The CIDCO plot was the home of all the strays in my area. At night, they had their daily congregations there; the jungle was a respite for them from the roads that threatened their very existence. When it rained, clean water accumulated in the burrows between the trees, where the dogs got fresh water. Now, all they have are puddles on the roads, from where they drink water and a nearby tandoor store. The strays have no place where they can bring up their families in peace and I have seen desperate females crying in anguish when one of their little ones dies under the wheels of a car or a truck. The plot that I earlier considered just another part of my life now became a cause of concern for me.

It is fascinating to see how people become compassionate towards a cause because something of their interest gets involved in it. I, like any other materialistic human being, decided to not protest against the destruction of the forest plot next to my house. But when I began to see how it affected the dogs in my area, I began to treat this issue as my own. But on further thought, I realized how much that plot meant to other creatures too. Every monsoon, I used to see a particular breed of bird migrate to that small plot of land. Now, I don’t even spot pigeons on my window sill. My neighbors say, “Thank God, finally the metro is here”. But what the government has sanctioned is an underground metro in Kharghar. Then why is the entire plot being ‘cleaned’? Is it because that after the underground construction, some big-shot wealthy real estate owner will build a multi-storey building on that plot, and sell the flats for crores of rupees, just because it is right beside the metro station?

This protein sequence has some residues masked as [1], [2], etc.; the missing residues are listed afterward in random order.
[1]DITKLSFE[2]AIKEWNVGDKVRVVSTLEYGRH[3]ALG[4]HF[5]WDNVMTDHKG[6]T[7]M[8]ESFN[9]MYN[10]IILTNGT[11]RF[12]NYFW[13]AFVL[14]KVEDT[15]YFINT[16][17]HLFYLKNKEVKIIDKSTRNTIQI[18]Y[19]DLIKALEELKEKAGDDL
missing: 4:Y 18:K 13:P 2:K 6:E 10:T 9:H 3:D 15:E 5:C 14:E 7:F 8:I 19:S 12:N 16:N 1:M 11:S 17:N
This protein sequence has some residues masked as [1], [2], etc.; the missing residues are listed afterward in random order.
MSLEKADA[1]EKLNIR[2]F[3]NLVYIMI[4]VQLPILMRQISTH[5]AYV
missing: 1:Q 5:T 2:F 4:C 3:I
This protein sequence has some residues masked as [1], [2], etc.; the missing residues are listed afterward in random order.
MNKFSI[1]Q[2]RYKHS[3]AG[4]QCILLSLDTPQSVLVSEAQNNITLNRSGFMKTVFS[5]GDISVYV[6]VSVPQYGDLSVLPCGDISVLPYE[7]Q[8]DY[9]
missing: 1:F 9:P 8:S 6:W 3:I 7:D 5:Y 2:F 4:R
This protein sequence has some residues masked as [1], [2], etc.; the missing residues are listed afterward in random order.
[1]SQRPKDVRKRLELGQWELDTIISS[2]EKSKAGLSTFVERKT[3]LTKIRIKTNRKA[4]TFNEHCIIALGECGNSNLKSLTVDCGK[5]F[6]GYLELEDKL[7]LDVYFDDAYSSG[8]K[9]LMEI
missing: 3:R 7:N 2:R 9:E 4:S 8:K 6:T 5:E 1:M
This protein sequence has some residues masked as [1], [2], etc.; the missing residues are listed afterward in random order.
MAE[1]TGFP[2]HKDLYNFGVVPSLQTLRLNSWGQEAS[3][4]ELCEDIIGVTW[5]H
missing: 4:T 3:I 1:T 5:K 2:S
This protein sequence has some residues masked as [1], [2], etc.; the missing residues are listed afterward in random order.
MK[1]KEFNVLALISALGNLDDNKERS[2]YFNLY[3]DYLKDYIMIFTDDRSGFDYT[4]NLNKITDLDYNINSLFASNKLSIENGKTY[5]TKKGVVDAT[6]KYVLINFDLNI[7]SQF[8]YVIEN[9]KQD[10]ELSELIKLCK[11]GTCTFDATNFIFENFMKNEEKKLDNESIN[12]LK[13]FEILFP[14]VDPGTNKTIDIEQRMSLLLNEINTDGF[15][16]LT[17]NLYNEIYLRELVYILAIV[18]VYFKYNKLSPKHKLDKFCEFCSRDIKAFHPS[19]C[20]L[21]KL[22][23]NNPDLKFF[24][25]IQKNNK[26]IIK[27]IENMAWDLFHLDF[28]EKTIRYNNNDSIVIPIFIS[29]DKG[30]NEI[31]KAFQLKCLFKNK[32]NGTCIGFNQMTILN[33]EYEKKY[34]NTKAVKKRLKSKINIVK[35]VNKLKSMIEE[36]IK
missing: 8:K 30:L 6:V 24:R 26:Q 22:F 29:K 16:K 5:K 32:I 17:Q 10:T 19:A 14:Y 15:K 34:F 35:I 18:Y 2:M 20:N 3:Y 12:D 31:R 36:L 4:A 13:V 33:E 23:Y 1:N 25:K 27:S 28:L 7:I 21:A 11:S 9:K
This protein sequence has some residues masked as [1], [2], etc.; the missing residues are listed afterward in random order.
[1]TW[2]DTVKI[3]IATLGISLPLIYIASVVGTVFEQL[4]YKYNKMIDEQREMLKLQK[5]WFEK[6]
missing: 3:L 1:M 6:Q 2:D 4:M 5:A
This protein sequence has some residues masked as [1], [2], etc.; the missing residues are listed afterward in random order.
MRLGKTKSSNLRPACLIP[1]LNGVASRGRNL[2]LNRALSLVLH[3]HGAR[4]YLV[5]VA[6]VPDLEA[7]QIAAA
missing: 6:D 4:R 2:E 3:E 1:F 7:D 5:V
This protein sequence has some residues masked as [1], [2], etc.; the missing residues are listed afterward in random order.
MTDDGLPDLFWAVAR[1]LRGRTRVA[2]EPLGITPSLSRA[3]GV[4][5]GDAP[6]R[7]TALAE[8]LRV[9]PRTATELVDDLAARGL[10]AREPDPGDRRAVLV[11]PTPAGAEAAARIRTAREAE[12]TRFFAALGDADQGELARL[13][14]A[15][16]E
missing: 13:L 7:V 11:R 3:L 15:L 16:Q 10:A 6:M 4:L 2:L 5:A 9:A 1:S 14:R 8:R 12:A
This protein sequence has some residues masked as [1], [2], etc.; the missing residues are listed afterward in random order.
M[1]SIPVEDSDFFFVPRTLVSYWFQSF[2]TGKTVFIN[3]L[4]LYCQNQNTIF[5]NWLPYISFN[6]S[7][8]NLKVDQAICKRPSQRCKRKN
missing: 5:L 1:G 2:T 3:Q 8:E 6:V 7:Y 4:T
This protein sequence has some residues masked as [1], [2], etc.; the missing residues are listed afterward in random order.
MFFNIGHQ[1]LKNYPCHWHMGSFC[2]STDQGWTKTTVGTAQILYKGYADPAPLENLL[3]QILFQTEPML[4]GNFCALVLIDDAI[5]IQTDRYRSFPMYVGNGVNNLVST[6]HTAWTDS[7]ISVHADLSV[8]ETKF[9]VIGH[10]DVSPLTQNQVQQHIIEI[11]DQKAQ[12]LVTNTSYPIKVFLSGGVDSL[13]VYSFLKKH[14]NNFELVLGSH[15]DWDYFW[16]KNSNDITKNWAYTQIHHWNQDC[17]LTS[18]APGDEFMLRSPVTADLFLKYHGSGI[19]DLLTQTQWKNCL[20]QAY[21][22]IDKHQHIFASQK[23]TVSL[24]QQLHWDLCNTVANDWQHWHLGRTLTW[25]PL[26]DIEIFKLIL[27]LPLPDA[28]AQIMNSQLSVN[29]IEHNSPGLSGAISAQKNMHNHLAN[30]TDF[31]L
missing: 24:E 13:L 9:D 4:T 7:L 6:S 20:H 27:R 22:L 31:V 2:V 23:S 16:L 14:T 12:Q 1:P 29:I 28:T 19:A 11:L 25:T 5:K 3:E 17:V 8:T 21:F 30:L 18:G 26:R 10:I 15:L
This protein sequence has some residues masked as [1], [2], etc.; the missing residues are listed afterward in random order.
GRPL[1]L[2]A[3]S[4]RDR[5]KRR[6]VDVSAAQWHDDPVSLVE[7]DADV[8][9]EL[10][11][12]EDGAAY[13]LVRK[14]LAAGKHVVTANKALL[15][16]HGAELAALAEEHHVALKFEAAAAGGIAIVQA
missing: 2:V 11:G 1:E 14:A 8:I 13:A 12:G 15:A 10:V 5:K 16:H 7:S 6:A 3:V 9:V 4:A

Integrating animal activism with environmental ethics

I am a self-professed animal rights supporter. But in my animal activism, I forgot that what animals need protection the most from are human beings themselves. I save a monkey from a man using it for entertainment purposes, but where will I send it after I save it? Where will it go? It will maybe roam around on the streets and one fine day get trampled by a car. Or maybe some laboratory will take pity on it and make more ‘productive’ use of the poor soul. I am not trying to present an exaggerated view point, I am just highlighting the need to integrate animal activism with environmental ethics. There is a kind of chauvinism in every kind of viewpoint presented to us and animal activism has become more of an elite, high society kind of a hobby. But this ‘elite activism’ will lead us nowhere unless we can create a society worth living for other creatures.

How much should a person consume?